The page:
If you are issuing a press release or submitting content for promotion on a third party site, then use third person tense. When published on other’s sites, then it will appear that that service, rather than your organization, is providing the opportunity. Although we would love to take credit for all your hard work, it’s best that it stay with you!
Avoid duplicate information in the listing. Redundancy doesn’t add any value. It is more important to include more unique information than you think is necessary than less. The more well-thought out the listing seems to the artist, the more likely it is that they will click through and apply.
When publishing on third party sites, provide unique information about the opportunity. Rephrase the copy for your listing if the same phrasing is used elsewhere online. Unique copy increases the likelihood that your opportunity will appear in search results. Duplicate copy on multiple websites lowers how often it is shown.
5. Describe the Opportunity
Include the location (city, state, and/or country) and reach (local, regional, national) of your call for artists in the first paragraph of the call for artists description. Artists tend to quickly assess whether the call is relevant to them. If not readily apparent, they often click away rather than scroll and read more. For improved search visibility, have this information in the body of the copy, the tags, and the site’s taxonomy.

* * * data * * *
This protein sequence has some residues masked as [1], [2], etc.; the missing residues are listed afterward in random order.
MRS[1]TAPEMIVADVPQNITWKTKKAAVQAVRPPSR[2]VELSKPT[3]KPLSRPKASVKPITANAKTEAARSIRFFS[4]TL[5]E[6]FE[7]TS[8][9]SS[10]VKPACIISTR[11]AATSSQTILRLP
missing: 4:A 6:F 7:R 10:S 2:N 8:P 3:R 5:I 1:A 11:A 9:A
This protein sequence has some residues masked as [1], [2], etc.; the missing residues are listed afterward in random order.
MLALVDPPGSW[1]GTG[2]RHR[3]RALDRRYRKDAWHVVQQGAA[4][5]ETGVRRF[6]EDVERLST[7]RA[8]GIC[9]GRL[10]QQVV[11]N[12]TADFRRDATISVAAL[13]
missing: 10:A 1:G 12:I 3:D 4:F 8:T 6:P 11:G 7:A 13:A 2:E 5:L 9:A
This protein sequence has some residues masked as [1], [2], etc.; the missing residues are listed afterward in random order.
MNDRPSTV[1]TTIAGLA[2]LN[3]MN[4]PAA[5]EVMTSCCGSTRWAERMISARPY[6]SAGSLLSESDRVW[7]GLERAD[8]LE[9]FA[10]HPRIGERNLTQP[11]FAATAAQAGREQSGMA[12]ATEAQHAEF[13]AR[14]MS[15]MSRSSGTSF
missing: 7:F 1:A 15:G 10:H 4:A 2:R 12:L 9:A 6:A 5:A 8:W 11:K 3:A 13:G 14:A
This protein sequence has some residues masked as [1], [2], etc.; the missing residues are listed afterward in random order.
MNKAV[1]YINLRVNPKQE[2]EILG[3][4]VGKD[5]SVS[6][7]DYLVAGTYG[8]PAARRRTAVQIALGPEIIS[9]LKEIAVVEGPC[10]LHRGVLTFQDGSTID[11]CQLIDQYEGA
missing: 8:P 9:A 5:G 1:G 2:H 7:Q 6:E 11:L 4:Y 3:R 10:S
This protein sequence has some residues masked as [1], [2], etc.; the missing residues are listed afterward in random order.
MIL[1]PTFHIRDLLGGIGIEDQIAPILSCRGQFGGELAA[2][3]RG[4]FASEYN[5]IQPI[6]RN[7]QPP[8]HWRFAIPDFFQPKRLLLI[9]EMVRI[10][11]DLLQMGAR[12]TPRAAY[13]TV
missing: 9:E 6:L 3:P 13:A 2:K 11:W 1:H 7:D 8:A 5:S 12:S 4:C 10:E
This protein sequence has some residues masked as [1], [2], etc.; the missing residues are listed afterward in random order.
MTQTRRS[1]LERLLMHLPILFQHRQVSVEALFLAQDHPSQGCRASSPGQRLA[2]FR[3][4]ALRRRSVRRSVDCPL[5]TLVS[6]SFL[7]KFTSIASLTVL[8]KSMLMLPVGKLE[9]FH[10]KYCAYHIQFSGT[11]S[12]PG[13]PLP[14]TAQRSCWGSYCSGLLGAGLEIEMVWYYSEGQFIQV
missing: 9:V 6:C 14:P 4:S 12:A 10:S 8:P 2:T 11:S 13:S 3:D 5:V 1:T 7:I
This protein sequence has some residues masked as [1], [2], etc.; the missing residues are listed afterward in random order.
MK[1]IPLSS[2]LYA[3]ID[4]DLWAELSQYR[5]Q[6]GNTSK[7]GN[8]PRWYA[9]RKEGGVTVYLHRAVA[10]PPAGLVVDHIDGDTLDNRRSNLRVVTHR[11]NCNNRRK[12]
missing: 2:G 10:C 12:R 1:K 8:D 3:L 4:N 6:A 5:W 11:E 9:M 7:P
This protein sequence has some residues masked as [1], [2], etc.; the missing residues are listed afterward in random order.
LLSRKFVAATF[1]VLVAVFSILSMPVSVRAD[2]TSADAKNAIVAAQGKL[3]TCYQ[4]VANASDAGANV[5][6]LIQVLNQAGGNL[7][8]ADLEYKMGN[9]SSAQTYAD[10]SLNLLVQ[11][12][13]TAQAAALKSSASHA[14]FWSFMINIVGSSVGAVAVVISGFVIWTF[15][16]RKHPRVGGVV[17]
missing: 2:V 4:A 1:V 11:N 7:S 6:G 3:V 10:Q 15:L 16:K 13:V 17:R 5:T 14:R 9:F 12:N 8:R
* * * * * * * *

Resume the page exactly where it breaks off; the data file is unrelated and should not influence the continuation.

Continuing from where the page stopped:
In describing the call for artists opportunity or your organization, be cautious of using “fluffy” language. Avoid adjectives such as best, only, or unique. Although it may seem that way locally or even regionally, it is rare that something stands out as exemplary. For example, “the only competition which involves color,” “more exposure than any other,” and “highest sales.”
If the opportunity does stand out, try giving specific facts such as, “Over 10,000 visitors over the course of the weekend,” “reported average art sales of $2,000,” and “awarded top fair by So-and-so Magazine.” Be specific.
If it is a juried event, list the jurors, their titles, and provide bios. Unless a requirement by the juror, keep the bios short – a few sentences at most. Participants don’t require a full life history, every school attended, award earned, and show list.
Once you have a rough draft, use an editing app to help clarify the details. From grammar editing apps to AI platforms, there are a number of low cost options that can greatly improve your content.
Use a bulletted list for the timeline. Consider the following items:
- Application open
- Delivery date
- Jury date
- Pick up date
6. Provide Benefits
This is the most important part of your listing. Use quantitative, rather than qualitative descriptors. Remember that “exposure” is not a benefit. Consider the following questions when listing your opportunity’s benefits (not all will apply):
- Break down the list of the awards and how they will be judged.
- What makes your audience unique? (demographics, income, interests)
- What is the break-down of the prizes?
- How many social followers do you have? What is the distribution of your mailers?
- What is the average buy from an opening reception/over a month’s time?
- Average foot / web traffic over a month?
- Do you partner with any other organizations to increase traffic?